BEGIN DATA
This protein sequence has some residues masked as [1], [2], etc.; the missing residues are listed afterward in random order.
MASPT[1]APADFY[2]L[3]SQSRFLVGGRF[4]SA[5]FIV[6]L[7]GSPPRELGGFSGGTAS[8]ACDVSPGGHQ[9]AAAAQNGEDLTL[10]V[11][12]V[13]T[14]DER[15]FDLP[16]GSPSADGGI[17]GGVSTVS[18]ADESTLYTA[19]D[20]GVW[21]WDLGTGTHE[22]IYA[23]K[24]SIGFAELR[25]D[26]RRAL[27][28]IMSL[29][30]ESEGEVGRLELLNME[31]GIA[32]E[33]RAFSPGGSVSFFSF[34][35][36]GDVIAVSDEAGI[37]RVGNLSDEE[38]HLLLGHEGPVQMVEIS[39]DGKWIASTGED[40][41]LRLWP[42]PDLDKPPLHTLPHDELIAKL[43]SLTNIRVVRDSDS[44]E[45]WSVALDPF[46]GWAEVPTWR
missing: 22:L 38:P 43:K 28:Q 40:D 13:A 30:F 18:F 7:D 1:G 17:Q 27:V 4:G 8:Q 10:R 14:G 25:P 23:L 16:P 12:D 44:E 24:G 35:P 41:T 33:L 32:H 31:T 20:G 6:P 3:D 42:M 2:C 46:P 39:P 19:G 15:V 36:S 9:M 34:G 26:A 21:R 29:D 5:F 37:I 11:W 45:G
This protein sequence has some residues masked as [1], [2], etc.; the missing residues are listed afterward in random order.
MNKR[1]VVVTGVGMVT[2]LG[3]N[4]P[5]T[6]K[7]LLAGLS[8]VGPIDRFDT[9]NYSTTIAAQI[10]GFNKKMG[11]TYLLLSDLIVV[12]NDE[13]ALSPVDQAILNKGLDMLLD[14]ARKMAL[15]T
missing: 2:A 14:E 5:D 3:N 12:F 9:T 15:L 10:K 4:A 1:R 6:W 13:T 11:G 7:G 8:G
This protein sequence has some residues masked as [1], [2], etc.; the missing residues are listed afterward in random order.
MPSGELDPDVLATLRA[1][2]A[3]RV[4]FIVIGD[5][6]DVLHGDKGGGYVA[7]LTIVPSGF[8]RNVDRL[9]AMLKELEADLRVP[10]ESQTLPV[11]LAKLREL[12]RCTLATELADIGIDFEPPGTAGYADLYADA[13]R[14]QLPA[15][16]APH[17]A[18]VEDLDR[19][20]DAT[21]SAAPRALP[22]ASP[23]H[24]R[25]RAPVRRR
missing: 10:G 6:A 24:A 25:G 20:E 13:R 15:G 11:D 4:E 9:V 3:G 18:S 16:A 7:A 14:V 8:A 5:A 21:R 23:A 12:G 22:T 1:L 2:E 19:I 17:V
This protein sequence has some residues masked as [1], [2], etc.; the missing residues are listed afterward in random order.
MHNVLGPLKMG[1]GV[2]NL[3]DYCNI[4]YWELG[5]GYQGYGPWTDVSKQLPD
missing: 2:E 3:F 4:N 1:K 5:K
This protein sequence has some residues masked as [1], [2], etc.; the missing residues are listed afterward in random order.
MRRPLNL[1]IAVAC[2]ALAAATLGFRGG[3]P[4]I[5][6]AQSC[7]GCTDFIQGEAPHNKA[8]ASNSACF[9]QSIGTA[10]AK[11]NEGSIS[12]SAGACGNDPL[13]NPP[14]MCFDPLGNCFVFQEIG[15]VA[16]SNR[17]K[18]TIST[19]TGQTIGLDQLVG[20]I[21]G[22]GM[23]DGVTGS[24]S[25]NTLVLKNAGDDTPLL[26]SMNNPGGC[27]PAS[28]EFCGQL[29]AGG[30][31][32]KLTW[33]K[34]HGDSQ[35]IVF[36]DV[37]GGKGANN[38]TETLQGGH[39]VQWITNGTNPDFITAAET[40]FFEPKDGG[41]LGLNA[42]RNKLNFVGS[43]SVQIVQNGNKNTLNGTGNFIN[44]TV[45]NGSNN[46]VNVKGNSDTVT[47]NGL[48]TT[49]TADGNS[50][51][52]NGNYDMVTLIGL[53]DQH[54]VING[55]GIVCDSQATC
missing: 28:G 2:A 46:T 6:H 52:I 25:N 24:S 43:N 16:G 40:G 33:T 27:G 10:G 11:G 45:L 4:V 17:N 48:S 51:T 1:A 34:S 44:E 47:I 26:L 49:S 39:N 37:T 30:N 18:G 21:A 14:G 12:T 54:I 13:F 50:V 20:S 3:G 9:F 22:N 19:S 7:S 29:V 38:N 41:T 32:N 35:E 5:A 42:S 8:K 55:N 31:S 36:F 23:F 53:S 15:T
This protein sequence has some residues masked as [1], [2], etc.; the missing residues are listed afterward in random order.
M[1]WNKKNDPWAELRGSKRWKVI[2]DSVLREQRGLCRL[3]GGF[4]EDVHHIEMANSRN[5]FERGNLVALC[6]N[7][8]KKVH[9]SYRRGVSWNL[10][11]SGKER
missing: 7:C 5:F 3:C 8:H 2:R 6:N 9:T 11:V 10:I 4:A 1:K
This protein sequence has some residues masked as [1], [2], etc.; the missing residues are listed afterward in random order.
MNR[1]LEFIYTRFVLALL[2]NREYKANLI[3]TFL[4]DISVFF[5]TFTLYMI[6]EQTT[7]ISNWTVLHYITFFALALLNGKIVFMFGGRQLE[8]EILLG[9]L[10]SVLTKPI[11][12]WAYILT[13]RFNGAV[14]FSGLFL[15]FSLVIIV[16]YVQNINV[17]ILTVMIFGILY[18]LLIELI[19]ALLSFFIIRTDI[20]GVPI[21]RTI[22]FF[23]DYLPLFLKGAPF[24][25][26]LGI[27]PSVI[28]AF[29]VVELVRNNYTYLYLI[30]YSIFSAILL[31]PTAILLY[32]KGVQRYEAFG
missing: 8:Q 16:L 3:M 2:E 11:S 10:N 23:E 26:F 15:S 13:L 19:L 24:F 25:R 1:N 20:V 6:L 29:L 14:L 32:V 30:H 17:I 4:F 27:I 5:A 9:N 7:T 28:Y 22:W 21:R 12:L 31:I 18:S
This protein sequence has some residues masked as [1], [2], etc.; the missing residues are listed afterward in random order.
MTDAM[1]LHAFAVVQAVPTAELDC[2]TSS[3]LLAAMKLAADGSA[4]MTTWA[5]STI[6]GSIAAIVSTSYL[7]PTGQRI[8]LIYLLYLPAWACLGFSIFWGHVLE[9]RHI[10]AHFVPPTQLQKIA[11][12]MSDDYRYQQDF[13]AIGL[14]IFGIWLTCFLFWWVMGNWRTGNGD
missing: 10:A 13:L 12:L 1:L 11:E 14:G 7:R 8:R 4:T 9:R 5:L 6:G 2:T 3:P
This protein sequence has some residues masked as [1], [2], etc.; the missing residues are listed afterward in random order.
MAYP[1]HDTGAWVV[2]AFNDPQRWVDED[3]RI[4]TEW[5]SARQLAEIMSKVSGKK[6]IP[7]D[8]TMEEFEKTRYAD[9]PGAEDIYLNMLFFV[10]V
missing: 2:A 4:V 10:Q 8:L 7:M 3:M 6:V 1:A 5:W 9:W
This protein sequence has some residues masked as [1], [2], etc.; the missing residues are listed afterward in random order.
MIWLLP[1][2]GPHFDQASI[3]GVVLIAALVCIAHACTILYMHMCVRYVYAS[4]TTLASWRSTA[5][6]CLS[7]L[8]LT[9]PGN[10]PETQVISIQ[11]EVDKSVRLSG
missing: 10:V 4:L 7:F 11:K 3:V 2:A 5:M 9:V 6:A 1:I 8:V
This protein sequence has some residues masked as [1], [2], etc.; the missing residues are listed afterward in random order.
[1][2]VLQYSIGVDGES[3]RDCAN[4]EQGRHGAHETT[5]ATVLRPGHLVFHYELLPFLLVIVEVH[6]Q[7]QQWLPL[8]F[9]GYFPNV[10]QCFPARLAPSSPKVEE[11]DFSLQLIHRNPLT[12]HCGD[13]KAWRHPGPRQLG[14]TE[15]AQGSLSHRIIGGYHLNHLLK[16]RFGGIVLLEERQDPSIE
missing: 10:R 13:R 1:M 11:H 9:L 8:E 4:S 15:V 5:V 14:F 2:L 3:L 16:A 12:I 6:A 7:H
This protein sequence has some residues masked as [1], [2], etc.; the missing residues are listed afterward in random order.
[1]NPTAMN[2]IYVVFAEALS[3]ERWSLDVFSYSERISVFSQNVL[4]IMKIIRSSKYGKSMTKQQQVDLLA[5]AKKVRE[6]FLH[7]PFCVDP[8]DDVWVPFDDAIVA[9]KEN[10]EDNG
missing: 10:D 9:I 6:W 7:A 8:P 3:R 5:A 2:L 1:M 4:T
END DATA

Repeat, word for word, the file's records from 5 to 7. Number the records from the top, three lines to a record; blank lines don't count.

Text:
This protein sequence has some residues masked as [1], [2], etc.; the missing residues are listed afterward in random order.
MRRPLNL[1]IAVAC[2]ALAAATLGFRGG[3]P[4]I[5][6]AQSC[7]GCTDFIQGEAPHNKA[8]ASNSACF[9]QSIGTA[10]AK[11]NEGSIS[12]SAGACGNDPL[13]NPP[14]MCFDPLGNCFVFQEIG[15]VA[16]SNR[17]K[18]TIST[19]TGQTIGLDQLVG[20]I[21]G[22]GM[23]DGVTGS[24]S[25]NTLVLKNAGDDTPLL[26]SMNNPGGC[27]PAS[28]EFCGQL[29]AGG[30][31][32]KLTW[33]K[34]HGDSQ[35]IVF[36]DV[37]GGKGANN[38]TETLQGGH[39]VQWITNGTNPDFITAAET[40]FFEPKDGG[41]LGLNA[42]RNKLNFVGS[43]SVQIVQNGNKNTLNGTGNFIN[44]TV[45]NGSNN[46]VNVKGNSDTVT[47]NGL[48]TT[49]TADGNS[50][51][52]NGNYDMVTLIGL[53]DQH[54]VING[55]GIVCDSQATC
missing: 28:G 2:A 46:T 6:H 52:I 25:N 24:S 43:N 16:G 40:G 33:T 27:G 10:G 11:G 45:L 4:V 17:N 48:S 51:T 1:A 34:S 44:E 47:I 26:L 49:S 39:N 37:T 30:N 18:G 21:A 14:G 12:T 54:I 13:F 50:V 20:S 3:G 9:F 22:N 19:S 7:S 29:V 38:N 41:T 32:N 35:E 5:A 42:S 8:K 55:N 31:S 36:F 23:F 53:S 15:T
This protein sequence has some residues masked as [1], [2], etc.; the missing residues are listed afterward in random order.
M[1]WNKKNDPWAELRGSKRWKVI[2]DSVLREQRGLCRL[3]GGF[4]EDVHHIEMANSRN[5]FERGNLVALC[6]N[7][8]KKVH[9]SYRRGVSWNL[10][11]SGKER
missing: 7:C 5:F 3:C 8:H 2:R 6:N 9:T 11:V 10:I 4:A 1:K
This protein sequence has some residues masked as [1], [2], etc.; the missing residues are listed afterward in random order.
MNR[1]LEFIYTRFVLALL[2]NREYKANLI[3]TFL[4]DISVFF[5]TFTLYMI[6]EQTT[7]ISNWTVLHYITFFALALLNGKIVFMFGGRQLE[8]EILLG[9]L[10]SVLTKPI[11][12]WAYILT[13]RFNGAV[14]FSGLFL[15]FSLVIIV[16]YVQNINV[17]ILTVMIFGILY[18]LLIELI[19]ALLSFFIIRTDI[20]GVPI[21]RTI[22]FF[23]DYLPLFLKGAPF[24][25][26]LGI[27]PSVI[28]AF[29]VVELVRNNYTYLYLI[30]YSIFSAILL[31]PTAILLY[32]KGVQRYEAFG
missing: 8:Q 16:L 3:M 2:E 11:S 10:N 23:E 26:F 15:S 13:L 19:L 24:F 25:R 1:N 20:V 6:L 29:L 14:L 32:V 30:H 17:I 4:F 27:I 5:A 9:N 7:T 28:Y 22:W 21:R 12:L 31:I 18:S